I get why they got it and continue to still get it. The story of the children coming to see Jesus in Em’s Bible is great. For theological sticklers, it’s not an exact translation, but I believe the guys at Gold’n’Honey didn’t read too much into the scenario. They were able to see the overall picture and shed light on the circumstances and the setting of the day. Here’s how it reads in her Beginner’s Bible by James R. Leininger (sorry, you’ll just have to miss out on the pictures…):

“Mothers held their babies as they walked. Boys and girls skipped and hopped down the road. They were happy. They were going to see Jesus. But when they got to the place where Jesus was, Jesus’ friends told them to go away. ‘You cannot come to see Jesus,’ they said. ‘He is too busy for children. He has important things to do.’ Now Jesus found out what his friends were saying. He was angry. ‘Do not stop the children,’ He said. ‘Let them come to me.’ So they came: little boys and little girls, and even babies. They came to Jesus. And Jesus took them in His arms. He was not too busy. He held them. He blessed them. He loved them. Children are important to Jesus.” Taken from the Scriptures in Matthew 19, Mark 10 and Luke 18.

I’ve been thinking a lot about why Emily and her friends are wired the way they are, why children are so precious to the Lord and why they were excited to go see Jesus. You see, when Jesus was a kid, hey, and even before that, there weren’t televisions. I know it’s shocking to some…no ‘Einstein Baby’ or ‘Veggie Tales’, not even ‘Sesame Street’. No, parents told stories to their children throughout the day. Children used their imaginations…They also didn’t have shelves packed with books, not even ‘Seuss’ (although I think this is a great thing as we read several books throughout the day). So, anyway, parents told their children stories by word of mouth as they went about their daily life. There weren’t 10 Bibles in a household (actually, that would be the Torah, or the first 5 books of the Bible, the 5 books of Moses, also called the Pentateuch) but instead, children would learn at the Temple and also from their parents who learned at the Temple. Jewish children had the 5 books of Moses MEMORIZED by the time they were something like 8 or 10 (the age I can’t remember).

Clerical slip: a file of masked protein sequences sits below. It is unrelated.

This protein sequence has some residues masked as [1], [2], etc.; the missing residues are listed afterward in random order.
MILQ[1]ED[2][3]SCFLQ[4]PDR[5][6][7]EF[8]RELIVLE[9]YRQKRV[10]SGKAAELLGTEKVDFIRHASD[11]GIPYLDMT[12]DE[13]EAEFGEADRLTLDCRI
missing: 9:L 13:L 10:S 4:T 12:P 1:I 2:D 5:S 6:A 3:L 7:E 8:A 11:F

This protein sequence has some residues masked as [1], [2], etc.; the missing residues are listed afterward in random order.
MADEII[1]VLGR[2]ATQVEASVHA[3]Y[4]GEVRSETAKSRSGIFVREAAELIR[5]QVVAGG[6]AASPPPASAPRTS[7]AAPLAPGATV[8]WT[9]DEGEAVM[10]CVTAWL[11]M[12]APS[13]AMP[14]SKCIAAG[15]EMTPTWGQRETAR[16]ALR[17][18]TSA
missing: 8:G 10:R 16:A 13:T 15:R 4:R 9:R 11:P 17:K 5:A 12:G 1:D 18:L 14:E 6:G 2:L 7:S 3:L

So, it occurred to me that since all these children had memorized God’s word and ‘written it on the tablets of their hearts’, trusting that the grown ups (dads, moms, grandparents, teachers or ‘rabbis’) that had taught them weren’t lying or trying to lead them astray, when they heard that Messiah would come, they recognized Him. They anticipated Him and then were excited to see Him. He wasn’t complicated to them. He was approachable and Someone they knew they wanted to meet. Unfortunately, many scholars did not recognize Him. Unfortunately, many of Jesus’ own followers, namely His disciples, thought they had a corner on the market of how He worked. Thankfully, the kids had the ‘in’ with the Lord, and were welcomed into His arms.

The kids really had to exercise faith because there is no record of major miracles happening here and there during the 30 years of Jesus’ life prior to His 3 year ministry. God wasn’t splitting seas at that time or saving folks from fiery furnaces. Therefore, every story they heard about God, faith, trust, and hope were from years prior of ‘Superheroes’ like Moses, Noah, Joshua, King David, Sampson, King Nehemiah, Job, Daniel, Jonah, etc. Their faith wasn’t contingent on Jesus performing miracles or healing sick people, it came through hearing the Word of God. And, I must say, I am grateful that the accounts of Scripture were properly passed on over the generations to these precious children or else they would not have recognized Messiah. Thank You, Lord, that ‘Telephone’ was not the popular game at the time, but that their parents shared Your Word as it was written on their hearts. As a result, the children ran to You. Let us write it on ours…

(As far as how angry Jesus got when His disciples told the kids to ‘take off’, well that’s subject for another post…)



7 Responses

  1. There is nothing like the faith of a child. My daughter is extremely faithful and I did not pay much attention to the “faith of a child” until she started to display it on a daily basis. It is an amazing thing to watch grow. Even in the moment of a family member trying to turn her away from her faith in God, she stood up for it! Thank God that our children can continue to teach us!

  2. Adrienne,
    What a great post! Thanks for sharing. It is truly amazing the faith of a child. My daughter is 5 and is already asking questions about being saved, etc. I know my parents did not expose me and my sister to church on a regular basis, but thankfully a neighbor did, that is the key telling our children about God, showing them, taking them to church, etc. Use those teaching moments the way God would want us to, to strengthen there faith. What a great message thanks again for sharing.
    God bless the little children!

  3. Adrienne, Great revelation and deep insight from God via the Holy Spirit! I love it when you talk all “real” like that!!! Actually, God did not tell parents to take their kids to Christian school or temple/church so they could be trained up in the Word of God…..He said (You[implied[)”Train up a child in the way he should go”….that means the parents. God holds the parents personally accountable for teaching their children the Word of God.

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